“The United Kingdom’s goal always is to get the abusers into an abuser-intervention program. They tell the abusers: ‘Your wife’s not giving up hope. Think about her giving you a restraining order to give you a time out to figure out what to do.’ And they never hang up the phone without a list of actionable items that give the abusers a place to focus with forward momentum.”

California and New York have passed coercive control laws that encourage professionals too look for red flags beyond the physical injuries, such as telling the partner that they’ll lose custody of the children if they report abuse.

The State of Montana now allows alleged abusers to be held for a certain period of time so advocates can assess the situation and install security cameras, ankle bracelets and other safety precautions. Some pass out credit card-sized pictures of those who under restraining orders in neighborhoods and schools.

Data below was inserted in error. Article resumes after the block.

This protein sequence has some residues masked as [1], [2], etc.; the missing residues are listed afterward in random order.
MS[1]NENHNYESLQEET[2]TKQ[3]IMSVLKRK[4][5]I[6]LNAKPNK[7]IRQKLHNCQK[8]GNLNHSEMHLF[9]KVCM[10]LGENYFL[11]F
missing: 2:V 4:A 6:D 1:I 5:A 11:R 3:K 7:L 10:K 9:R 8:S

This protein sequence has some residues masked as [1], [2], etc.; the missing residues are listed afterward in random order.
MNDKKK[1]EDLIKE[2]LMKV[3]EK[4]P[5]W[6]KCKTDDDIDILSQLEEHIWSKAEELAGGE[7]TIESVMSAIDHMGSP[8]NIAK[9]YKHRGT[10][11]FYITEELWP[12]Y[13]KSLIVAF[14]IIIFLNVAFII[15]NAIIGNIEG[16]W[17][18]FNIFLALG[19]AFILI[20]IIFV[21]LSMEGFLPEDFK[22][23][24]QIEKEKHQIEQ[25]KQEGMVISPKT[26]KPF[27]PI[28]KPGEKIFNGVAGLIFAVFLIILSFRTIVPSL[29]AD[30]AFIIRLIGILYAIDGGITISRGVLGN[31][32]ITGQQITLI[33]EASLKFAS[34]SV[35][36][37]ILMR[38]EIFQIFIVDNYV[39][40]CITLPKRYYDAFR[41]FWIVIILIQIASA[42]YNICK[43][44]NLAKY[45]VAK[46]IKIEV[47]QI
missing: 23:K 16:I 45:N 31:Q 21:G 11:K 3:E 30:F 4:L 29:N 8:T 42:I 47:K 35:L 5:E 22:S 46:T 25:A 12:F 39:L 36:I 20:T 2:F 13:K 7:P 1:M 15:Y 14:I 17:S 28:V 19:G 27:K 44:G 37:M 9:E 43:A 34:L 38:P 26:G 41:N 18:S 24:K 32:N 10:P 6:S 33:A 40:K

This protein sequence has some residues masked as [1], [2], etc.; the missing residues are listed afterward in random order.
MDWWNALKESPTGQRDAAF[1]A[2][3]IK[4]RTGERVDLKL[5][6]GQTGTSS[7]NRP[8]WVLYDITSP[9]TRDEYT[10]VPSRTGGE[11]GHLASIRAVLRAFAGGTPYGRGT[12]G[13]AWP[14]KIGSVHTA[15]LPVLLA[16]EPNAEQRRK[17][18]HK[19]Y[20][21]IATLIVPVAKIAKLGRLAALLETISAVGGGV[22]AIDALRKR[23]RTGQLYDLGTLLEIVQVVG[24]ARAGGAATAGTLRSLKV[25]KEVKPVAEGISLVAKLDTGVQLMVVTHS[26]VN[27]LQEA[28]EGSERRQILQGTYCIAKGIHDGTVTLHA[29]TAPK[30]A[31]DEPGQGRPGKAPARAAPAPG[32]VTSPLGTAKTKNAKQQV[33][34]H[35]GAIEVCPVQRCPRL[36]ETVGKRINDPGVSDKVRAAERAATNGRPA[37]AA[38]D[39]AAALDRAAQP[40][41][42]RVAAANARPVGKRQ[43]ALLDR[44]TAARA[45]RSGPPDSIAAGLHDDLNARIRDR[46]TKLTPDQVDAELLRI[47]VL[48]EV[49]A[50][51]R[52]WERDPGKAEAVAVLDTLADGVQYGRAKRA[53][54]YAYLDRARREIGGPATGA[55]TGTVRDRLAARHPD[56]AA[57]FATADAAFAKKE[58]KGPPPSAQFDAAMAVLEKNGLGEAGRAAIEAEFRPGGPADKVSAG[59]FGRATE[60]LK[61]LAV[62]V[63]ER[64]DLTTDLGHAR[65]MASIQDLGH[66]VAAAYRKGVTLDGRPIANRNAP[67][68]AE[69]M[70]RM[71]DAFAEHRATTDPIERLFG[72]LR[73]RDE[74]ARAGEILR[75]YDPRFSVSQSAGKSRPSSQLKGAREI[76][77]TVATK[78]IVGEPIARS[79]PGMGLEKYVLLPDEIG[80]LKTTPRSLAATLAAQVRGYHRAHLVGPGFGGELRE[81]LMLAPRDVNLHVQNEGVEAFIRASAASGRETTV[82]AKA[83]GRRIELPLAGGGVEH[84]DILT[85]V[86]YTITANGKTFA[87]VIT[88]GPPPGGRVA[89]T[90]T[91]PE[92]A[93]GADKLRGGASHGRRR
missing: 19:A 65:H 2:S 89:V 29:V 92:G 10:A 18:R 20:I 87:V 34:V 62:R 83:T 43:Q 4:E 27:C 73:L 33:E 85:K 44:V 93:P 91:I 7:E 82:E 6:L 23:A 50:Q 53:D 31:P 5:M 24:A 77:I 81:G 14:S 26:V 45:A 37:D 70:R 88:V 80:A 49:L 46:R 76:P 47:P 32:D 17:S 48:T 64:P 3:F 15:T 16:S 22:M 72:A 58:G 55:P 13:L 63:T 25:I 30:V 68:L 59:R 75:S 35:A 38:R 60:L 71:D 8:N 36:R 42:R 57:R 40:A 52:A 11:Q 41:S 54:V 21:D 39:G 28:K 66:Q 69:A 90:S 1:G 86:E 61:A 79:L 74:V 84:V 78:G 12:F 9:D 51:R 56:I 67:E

Chicago is redefining community violence, redefining some gang violence as domestic violence, which allows them to creatively attack the problem from another angle.

Snyder said she would like the National Teen Dating hotline to be featured on every box of Tampons.

“Part of the problem is shame. What takes shame away is the normalization, having a discussion in which we ask: Are you safe at home? We need to have police call groups like the Advocates and hand the victims the phone so they can talk to people who will help them because they’re not likely to call themselves.

“We have to create a system where the victim feels they’re being cared for.”

LEARN THE LEVEL OF DANGER AN ABUSED WOMAN HAS OF BEING KILLED BY HER PARTNER at https://www.dangerassessment.org.